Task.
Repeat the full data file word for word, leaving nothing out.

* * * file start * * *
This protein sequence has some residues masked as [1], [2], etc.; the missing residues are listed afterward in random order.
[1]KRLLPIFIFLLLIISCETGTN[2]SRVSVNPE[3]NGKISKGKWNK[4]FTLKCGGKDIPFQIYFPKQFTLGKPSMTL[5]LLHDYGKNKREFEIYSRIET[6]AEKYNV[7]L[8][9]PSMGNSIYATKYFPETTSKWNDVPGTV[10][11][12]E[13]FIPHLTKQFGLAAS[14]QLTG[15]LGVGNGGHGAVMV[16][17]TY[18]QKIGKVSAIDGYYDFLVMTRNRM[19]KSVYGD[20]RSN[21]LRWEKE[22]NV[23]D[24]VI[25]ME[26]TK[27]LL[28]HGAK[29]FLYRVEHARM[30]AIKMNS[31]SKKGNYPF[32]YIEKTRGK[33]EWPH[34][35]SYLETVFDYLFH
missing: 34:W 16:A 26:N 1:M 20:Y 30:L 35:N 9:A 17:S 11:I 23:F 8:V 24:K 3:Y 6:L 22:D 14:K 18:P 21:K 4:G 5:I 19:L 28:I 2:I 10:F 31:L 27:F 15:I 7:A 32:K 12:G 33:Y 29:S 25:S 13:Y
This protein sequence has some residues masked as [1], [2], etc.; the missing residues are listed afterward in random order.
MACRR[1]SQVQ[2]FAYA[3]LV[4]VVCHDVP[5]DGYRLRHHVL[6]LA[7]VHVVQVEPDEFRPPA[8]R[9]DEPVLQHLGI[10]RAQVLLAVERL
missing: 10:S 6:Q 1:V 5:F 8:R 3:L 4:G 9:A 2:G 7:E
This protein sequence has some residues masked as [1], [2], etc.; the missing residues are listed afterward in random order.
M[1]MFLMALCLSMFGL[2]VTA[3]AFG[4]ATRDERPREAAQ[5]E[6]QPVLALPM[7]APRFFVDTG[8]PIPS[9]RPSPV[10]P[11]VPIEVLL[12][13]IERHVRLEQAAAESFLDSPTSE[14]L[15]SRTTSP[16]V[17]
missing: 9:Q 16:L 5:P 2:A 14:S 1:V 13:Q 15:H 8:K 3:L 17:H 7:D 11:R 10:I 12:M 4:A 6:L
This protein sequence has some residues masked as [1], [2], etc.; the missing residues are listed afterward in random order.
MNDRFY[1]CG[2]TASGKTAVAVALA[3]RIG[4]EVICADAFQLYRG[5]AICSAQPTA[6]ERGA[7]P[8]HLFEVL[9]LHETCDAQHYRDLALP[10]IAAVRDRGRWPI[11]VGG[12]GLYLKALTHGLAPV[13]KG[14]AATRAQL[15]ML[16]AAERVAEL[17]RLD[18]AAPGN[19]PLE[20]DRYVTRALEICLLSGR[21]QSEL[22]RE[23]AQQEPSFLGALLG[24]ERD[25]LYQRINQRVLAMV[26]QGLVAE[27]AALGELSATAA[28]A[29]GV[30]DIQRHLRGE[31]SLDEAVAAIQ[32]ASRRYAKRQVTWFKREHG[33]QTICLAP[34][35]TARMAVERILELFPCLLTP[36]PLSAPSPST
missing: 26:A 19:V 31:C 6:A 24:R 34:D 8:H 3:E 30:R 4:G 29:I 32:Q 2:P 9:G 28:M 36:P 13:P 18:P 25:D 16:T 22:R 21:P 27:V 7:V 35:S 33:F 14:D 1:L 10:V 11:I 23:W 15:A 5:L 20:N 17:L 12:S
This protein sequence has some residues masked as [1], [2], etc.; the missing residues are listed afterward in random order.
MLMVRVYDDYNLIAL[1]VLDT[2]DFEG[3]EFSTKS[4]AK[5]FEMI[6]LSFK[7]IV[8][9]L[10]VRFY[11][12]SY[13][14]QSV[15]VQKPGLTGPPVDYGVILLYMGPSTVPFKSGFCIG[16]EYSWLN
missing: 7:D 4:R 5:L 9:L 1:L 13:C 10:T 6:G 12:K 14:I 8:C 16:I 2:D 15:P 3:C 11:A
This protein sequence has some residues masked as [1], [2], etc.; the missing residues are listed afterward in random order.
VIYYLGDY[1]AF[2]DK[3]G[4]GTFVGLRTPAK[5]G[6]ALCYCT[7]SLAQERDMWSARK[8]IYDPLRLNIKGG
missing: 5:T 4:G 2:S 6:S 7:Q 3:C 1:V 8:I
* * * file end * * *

This protein sequence has some residues masked as [1], [2], etc.; the missing residues are listed afterward in random order.
[1]KRLLPIFIFLLLIISCETGTN[2]SRVSVNPE[3]NGKISKGKWNK[4]FTLKCGGKDIPFQIYFPKQFTLGKPSMTL[5]LLHDYGKNKREFEIYSRIET[6]AEKYNV[7]L[8][9]PSMGNSIYATKYFPETTSKWNDVPGTV[10][11][12]E[13]FIPHLTKQFGLAAS[14]QLTG[15]LGVGNGGHGAVMV[16][17]TY[18]QKIGKVSAIDGYYDFLVMTRNRM[19]KSVYGD[20]RSN[21]LRWEKE[22]NV[23]D[24]VI[25]ME[26]TK[27]LL[28]HGAK[29]FLYRVEHARM[30]AIKMNS[31]SKKGNYPF[32]YIEKTRGK[33]EWPH[34][35]SYLETVFDYLFH
missing: 34:W 16:A 26:N 1:M 20:Y 30:L 35:N 9:A 17:S 11:I 23:F 8:V 24:K 3:Y 6:L 22:D 14:K 18:P 21:K 4:G 5:I 19:L 28:I 2:I 10:F 31:L 27:F 15:I 7:A 32:K 12:G 33:Y 29:S 25:S 13:Y
This protein sequence has some residues masked as [1], [2], etc.; the missing residues are listed afterward in random order.
MACRR[1]SQVQ[2]FAYA[3]LV[4]VVCHDVP[5]DGYRLRHHVL[6]LA[7]VHVVQVEPDEFRPPA[8]R[9]DEPVLQHLGI[10]RAQVLLAVERL
missing: 10:S 6:Q 1:V 5:F 8:R 3:L 4:G 9:A 2:G 7:E
This protein sequence has some residues masked as [1], [2], etc.; the missing residues are listed afterward in random order.
M[1]MFLMALCLSMFGL[2]VTA[3]AFG[4]ATRDERPREAAQ[5]E[6]QPVLALPM[7]APRFFVDTG[8]PIPS[9]RPSPV[10]P[11]VPIEVLL[12][13]IERHVRLEQAAAESFLDSPTSE[14]L[15]SRTTSP[16]V[17]
missing: 9:Q 16:L 5:P 2:A 14:S 1:V 13:Q 15:H 8:K 3:L 17:H 7:D 11:R 10:I 12:M 4:A 6:L
This protein sequence has some residues masked as [1], [2], etc.; the missing residues are listed afterward in random order.
MNDRFY[1]CG[2]TASGKTAVAVALA[3]RIG[4]EVICADAFQLYRG[5]AICSAQPTA[6]ERGA[7]P[8]HLFEVL[9]LHETCDAQHYRDLALP[10]IAAVRDRGRWPI[11]VGG[12]GLYLKALTHGLAPV[13]KG[14]AATRAQL[15]ML[16]AAERVAEL[17]RLD[18]AAPGN[19]PLE[20]DRYVTRALEICLLSGR[21]QSEL[22]RE[23]AQQEPSFLGALLG[24]ERD[25]LYQRINQRVLAMV[26]QGLVAE[27]AALGELSATAA[28]A[29]GV[30]DIQRHLRGE[31]SLDEAVAAIQ[32]ASRRYAKRQVTWFKREHG[33]QTICLAP[34][35]TARMAVERILELFPCLLTP[36]PLSAPSPST
missing: 26:A 19:V 31:C 6:A 24:R 34:D 8:H 3:E 30:R 4:G 29:I 32:Q 2:P 9:G 28:M 36:P 13:P 18:P 25:D 16:T 22:R 21:P 27:V 7:V 35:S 33:F 14:D 1:L 10:V 11:I 23:W 15:A 5:L 20:N 17:L 12:S
This protein sequence has some residues masked as [1], [2], etc.; the missing residues are listed afterward in random order.
MLMVRVYDDYNLIAL[1]VLDT[2]DFEG[3]EFSTKS[4]AK[5]FEMI[6]LSFK[7]IV[8][9]L[10]VRFY[11][12]SY[13][14]QSV[15]VQKPGLTGPPVDYGVILLYMGPSTVPFKSGFCIG[16]EYSWLN
missing: 7:D 4:R 5:L 9:L 1:L 13:C 10:T 6:G 12:K 14:I 8:C 16:I 2:D 15:P 3:C 11:A
This protein sequence has some residues masked as [1], [2], etc.; the missing residues are listed afterward in random order.
VIYYLGDY[1]AF[2]DK[3]G[4]GTFVGLRTPAK[5]G[6]ALCYCT[7]SLAQERDMWSARK[8]IYDPLRLNIKGG
missing: 5:T 4:G 2:S 6:S 7:Q 3:C 1:V 8:I